If you haven’t heard of All Saints already you probably will soon as they’re beginning to get into a lot of fashion periodicals like GQ and even Vogue. I can remember the brand a while ago, around Leeds it was championed by the house scene then it took off massively, if you’ve been noticing the grungy, military look around recently this is where it started. What I like about All Saints is that as a brand, it does very, very little traditional marketing yet has managed to create one of the strongest brands I have witnessed amongst my age group.

This Vogue article gives a good overview of the brand. What All Saints shows is that taking the philosophy’s, theory’s and standpoint’s of marketing and applying them throughout the business model will ensure that the selling takes care of itself. A lot of brands miss the point with this, they’ll follow the trends of the designers, copy it with little attention to detail then put it in the shops and only at this point will the marketing begin. Instead, All Saints didn’t become just another high street brand knocking off high end labels hoping that it’d filter down into the tastes of the masses. In somewhere like Italy or France this is very viable and very acceptable, it is what their cultures revolve around, however, in Britain street fashion rules all. And this is how All Saints have managed to connect so well. Indie fashion, which is undoubtedly where All Saints gets it’s inspiration from, was something that came from the streets not from the catwalks and up until a few years ago the only people capitalizing from it where vintage shops and All Saints.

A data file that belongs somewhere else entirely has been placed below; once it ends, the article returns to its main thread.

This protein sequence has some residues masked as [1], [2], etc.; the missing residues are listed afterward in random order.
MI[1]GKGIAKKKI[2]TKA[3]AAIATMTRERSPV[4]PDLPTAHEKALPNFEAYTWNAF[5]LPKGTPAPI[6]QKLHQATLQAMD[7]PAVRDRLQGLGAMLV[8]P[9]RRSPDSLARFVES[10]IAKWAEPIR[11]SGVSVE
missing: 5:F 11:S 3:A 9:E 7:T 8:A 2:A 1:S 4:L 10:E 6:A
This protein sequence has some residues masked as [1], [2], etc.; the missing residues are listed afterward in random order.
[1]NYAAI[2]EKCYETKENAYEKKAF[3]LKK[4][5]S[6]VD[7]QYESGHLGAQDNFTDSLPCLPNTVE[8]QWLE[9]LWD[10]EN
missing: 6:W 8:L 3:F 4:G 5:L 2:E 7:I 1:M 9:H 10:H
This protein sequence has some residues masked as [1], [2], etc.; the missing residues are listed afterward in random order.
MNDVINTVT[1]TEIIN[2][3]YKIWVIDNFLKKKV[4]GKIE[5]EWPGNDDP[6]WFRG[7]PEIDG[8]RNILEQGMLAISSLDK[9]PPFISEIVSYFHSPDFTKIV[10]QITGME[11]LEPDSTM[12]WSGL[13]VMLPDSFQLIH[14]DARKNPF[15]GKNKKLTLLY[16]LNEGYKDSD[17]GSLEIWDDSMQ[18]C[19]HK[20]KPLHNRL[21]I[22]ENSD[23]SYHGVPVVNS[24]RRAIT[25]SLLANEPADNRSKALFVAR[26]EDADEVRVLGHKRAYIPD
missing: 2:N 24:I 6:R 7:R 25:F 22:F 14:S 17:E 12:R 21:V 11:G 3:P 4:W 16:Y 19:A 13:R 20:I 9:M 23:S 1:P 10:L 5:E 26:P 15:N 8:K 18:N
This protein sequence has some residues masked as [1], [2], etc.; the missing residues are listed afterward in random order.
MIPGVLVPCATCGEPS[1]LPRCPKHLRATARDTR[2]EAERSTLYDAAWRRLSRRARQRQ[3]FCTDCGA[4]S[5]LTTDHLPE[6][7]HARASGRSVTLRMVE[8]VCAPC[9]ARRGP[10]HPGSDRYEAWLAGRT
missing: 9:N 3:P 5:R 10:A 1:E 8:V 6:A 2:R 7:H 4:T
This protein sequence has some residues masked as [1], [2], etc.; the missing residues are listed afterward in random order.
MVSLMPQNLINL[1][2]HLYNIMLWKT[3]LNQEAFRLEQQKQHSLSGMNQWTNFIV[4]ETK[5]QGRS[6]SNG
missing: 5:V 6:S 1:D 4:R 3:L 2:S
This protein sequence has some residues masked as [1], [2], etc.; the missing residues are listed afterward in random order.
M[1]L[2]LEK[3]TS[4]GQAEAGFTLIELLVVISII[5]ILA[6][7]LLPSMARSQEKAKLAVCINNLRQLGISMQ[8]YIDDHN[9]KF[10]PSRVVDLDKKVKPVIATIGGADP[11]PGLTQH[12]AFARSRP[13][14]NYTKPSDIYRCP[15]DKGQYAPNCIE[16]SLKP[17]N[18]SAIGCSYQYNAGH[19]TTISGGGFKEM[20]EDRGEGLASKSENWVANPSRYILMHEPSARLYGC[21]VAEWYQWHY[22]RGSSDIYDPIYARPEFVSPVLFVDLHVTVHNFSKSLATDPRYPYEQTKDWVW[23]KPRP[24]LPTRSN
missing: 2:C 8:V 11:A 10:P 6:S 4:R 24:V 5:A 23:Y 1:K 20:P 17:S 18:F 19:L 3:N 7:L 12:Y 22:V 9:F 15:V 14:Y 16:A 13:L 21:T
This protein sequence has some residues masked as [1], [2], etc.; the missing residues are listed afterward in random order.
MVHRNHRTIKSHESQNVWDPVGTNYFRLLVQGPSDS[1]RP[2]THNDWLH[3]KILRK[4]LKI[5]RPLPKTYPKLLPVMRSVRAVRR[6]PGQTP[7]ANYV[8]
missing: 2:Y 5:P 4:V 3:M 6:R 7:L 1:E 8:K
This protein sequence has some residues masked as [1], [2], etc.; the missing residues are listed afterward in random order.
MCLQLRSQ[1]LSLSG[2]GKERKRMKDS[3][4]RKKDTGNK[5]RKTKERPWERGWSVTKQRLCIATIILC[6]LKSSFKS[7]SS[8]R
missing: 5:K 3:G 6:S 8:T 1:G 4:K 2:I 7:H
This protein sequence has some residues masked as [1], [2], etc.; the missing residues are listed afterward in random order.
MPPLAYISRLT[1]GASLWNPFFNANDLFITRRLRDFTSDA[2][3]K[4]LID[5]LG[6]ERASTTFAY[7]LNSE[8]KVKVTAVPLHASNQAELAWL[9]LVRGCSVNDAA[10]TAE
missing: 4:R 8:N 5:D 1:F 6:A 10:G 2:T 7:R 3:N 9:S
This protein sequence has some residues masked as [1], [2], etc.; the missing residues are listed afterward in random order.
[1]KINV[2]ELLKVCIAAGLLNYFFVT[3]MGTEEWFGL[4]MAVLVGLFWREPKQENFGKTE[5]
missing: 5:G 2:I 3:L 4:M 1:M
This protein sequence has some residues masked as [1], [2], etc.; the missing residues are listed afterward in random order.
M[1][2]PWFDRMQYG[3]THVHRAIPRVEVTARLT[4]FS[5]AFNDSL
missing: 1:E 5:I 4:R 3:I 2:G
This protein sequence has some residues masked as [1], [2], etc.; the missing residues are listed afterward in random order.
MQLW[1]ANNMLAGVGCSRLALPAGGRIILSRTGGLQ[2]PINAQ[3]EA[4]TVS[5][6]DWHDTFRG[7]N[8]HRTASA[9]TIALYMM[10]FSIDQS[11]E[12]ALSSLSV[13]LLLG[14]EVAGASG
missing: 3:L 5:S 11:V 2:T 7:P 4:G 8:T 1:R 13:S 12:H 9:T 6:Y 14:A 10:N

I’ve got a feeling I’m losing focus here, so I’ll sum up my the main point. The high street has got too comfortable copying the cuts, colours and trends of the catwalk but only when they really fulfill what the public really want (In terms of All Saints different, well made, affordable clothes with a variety of textures and fabrics) will the selling do itself.